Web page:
Nara’s Deer Appear
The origin of the deer in Nara is probably much more mundane than the legend would suggest, but the story goes that deer began to populate the Nara area after the god Takemikazuchi rode into town on a white deer, long long ago. Ever since, generation after generation, the deer have thrived, becoming as much a part of the city as its famous temples and park. The deer have always been revered as messengers of the gods and so have enjoyed the protection of those seeking divine favor. Harming the deer today might not incur capitol punishment, but they are a beloved, treasured part of Nara’s community.
Nara’s time as the capital
Nara’s main claim to fame is its brief time as the capital of Japan. From the years 710 – 794 AD Heijo-kyo, known today as Nara, was the cultural and religious center of Japan. During this time, the foundations for modern Japan were being built. Nara became one of Japan’s first true urban centers where bureaucracy could flourish. Also during Nara’s tenure as capital, Buddhism moved into Japan to stay. The capital was then moved to Kyoto, and eventually to its current city of Tokyo, but Nara will never forget its time as the most powerful spot in all of Japan.
Establishment of Buddhism and Todai-ji
During Nara’s time as capital under Emperor Shomu, one of the greatest dedications to Buddhism was constructed. Todai-ji is one of the biggest draws for visitors to today’s Nara and while not much of the complex has survived from its original construction in 728, most of the buildings are still older than some countries. The main temple itself has been rebuilt twice, due to fire, and was most recently rebuilt in 1709. Inside this magnificent temple is the biggest statue of Buddha in Japan, so don’t miss out on this awe inspiring site.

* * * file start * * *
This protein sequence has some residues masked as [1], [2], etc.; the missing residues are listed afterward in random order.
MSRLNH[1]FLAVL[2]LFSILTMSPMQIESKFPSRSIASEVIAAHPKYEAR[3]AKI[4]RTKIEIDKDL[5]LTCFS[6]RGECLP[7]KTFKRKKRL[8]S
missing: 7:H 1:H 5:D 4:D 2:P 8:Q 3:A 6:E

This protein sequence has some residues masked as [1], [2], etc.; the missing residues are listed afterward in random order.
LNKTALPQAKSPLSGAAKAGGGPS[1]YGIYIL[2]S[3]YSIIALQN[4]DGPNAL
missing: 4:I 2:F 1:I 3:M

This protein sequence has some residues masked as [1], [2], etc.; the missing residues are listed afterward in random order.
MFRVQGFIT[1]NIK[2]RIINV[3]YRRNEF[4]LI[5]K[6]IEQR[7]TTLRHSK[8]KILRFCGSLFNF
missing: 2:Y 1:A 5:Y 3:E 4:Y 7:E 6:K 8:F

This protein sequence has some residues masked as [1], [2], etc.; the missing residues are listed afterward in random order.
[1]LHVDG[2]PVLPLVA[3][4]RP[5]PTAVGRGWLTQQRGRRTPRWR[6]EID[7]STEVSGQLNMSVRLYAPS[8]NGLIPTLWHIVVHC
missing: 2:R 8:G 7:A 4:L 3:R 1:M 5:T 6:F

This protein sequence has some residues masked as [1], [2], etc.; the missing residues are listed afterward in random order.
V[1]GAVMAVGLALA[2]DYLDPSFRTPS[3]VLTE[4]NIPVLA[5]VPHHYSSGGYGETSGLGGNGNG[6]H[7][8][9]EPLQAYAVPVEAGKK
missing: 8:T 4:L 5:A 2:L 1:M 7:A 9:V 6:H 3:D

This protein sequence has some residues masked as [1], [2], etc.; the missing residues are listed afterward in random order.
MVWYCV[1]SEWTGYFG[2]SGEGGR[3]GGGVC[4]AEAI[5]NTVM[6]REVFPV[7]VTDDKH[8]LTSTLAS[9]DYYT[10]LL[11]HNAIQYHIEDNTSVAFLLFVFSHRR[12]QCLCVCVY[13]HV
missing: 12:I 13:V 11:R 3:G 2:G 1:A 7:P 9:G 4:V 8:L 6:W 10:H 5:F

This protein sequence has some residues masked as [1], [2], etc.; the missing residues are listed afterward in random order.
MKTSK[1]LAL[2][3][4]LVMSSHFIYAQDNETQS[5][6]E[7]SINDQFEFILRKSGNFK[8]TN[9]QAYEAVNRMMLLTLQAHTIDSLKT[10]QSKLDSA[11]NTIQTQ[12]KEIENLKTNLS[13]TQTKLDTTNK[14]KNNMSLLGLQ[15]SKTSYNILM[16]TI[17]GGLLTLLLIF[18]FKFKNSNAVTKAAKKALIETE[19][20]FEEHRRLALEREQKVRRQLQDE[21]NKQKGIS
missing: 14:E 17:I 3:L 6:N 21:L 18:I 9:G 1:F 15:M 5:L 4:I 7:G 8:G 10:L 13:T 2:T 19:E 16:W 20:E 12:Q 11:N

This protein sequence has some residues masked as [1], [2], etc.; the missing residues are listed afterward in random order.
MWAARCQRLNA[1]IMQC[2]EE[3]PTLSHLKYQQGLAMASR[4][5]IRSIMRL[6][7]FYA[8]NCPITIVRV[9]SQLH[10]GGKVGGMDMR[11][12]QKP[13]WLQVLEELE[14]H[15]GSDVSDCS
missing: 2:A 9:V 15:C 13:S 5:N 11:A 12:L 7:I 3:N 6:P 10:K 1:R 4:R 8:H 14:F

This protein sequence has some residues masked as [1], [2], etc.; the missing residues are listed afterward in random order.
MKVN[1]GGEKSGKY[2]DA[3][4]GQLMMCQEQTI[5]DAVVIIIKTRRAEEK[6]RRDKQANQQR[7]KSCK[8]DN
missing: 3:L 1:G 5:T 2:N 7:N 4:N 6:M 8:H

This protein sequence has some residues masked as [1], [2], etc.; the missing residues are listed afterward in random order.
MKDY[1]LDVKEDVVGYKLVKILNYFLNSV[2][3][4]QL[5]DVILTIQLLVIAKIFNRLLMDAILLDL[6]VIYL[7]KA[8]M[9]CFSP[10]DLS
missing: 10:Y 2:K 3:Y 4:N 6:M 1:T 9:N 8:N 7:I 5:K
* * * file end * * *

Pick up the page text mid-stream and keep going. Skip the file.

Is he adorable? Cute? Creepy? All of the above? Nara’s newest mascot Sento-kun, selected in 2010 to commemorate Nara’s 1300th anniversary as the capital of Japan, has been called many things. This creepy/cute little guy has been largely protested since his inception and is still today a topic of controversy in Nara. Some say he is a symbol of sacrilege, mocking the image of the Buddha and the sacred deer all at once. While his creator probably meant no overt disrespect, most visitors to Nara are shocked to be confronted by this jolly deer/boy creature as soon as they step off of the train platform. But it’s really up to you to form your own opinion.
Mt Wakakusa is a mountain in Nara that offers wonderful views of the surrounding city. The mountain can be climbed year round, except for a short time set aside for an event held every year. On the fourth Saturday of each January, the mountain burns. This festival has no clear origin, some say it was the result of a feud between powerful rival temples. Others say the mountain was set alight to scare off wild boars that would otherwise terrorize the city. Regardless of the reason, the event has evolved into the spectacular Wakakusa Yamayaki festival, complete with fireworks and a burning mountain.